Soccer MommyShotgun. Whenever I need some chill indie with just a tiny bit of crunch to vibe out to, Soccer Mommy is where I turn. This is her first new song since her stellar 2020 album, color theory, and if this is the first taste, the new album Sometimes, Forever is going to be a strong follow up. I love the way the song starts out with just an overly gainy, yet not full on distorted bass (which is not a complaint, I love this sound and love the bass tone on many Soccer Mommy songs) and drums paired with just Sophie Allison’s pleasing voice. Not until the chorus does the full band hit its loudest peak with the guitars kicking in with a rush of sound that augments but never over powers the vocals, Allison’s yearning plea of “So whenever you want me, I’ll be around/I’m a bullet in a shotgun waiting to sound” shining through loud and clear. The full album arrives 6/24 via Loma Vista. [KH]

Soccer Mommy performing

Soccer Mommy performing in 2017 (photo by Edwina Hay)


Sudan ArchivesHome Maker. The always exciting and fresh Sudan Archives is back with a new single, “Home Maker,” which explores the singular, often unappreciated beauty of making a living space into a home and sharing that space with the exactly the person you want to. Sudan Archives subverts the outdated patriarchal notion of who and what a homemaker is by being in full control of the space and having full agency in her actions. Her distinctive voice is direct and bold:

I just gotta run up on my plants and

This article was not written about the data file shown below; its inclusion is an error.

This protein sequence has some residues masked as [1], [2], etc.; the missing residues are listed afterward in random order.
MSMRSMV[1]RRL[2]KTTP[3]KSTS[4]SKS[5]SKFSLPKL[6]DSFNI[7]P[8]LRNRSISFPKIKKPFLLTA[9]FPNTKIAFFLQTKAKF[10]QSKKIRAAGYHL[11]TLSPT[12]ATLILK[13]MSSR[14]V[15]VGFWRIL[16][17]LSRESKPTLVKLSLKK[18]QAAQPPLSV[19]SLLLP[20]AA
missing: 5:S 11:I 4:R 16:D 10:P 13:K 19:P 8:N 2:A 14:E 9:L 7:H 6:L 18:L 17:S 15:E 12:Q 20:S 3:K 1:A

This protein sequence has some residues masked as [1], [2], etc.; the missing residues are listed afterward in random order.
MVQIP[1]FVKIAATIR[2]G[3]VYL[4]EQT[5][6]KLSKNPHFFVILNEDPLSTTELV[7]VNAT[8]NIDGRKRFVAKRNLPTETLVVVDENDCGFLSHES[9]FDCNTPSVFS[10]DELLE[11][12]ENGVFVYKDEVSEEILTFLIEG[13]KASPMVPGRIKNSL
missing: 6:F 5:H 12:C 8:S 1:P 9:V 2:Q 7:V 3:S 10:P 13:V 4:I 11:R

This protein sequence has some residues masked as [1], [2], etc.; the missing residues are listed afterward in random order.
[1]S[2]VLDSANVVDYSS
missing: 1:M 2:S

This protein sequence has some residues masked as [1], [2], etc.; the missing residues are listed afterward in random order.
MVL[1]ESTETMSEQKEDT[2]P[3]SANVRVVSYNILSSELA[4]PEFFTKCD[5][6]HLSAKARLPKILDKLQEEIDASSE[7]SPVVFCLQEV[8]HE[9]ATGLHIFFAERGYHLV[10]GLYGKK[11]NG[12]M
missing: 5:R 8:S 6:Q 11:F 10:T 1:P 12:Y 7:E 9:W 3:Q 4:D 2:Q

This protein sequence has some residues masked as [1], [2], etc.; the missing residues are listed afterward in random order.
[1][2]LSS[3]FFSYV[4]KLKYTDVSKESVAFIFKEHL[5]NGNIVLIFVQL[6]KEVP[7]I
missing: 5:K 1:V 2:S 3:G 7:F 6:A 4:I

Hoping that they’ll thrive around the madness
Won’t you step inside my lovely cottage
Feels so green, it feels like fucking magic
Only bad bitches, and mad trellis
And baby, I’m the baddest

Sudan Archives is the project of Brittney Denise Parks, a self-taught violinist, vocalist, producer, and songwriter. It’s been three long years since we’ve heard new tunes from her, following the amazing Athena record that came out on Stones Throw in 2019. With “Home Maker,” Parks folds her experimental sound into a tune that could be jammed at the club. A simple beat throbs throughout, and hooks abound in the verses and chorus. Near the end, Parks switches the rhythm and harmonizes herself, repeating ” Don’t you feel at home when you’re with me?” You can practically see everyone’s hands in the air. Hopefully, more new music to come this year from this brilliant songwriter carving out new territory. [ND]



Winter WolfBlue Lights. Truly some of the most exciting performers in the NYC punk underground today, and hands down one of the best bands you’ll see live, Winter Wolf took some of that stage prowess into the studio and have released their first single in a few years, their first as a trio, “Blue Lights.” The song will be a part of their upcoming EP due out this summer on Academic Punk Records and is a really strong first glimpse at what is to come. Huge bass and drums drive the song, accompanied with perfectly matched dual vocals from Tony $ixx, providing the high falsetto, and bassist/vocalist Jey Winters serving up the full low end with intense growls to match his killer riffs. A sharp condemnation to cops and police violence, they mince no words when they yell FUCK YOUR BLUE LIGHTS! This is 100% one of my most anticipated releases of the summer. [KH]

Winterwolf peforming

Winter Wolf performing (photo by Kate Hoos)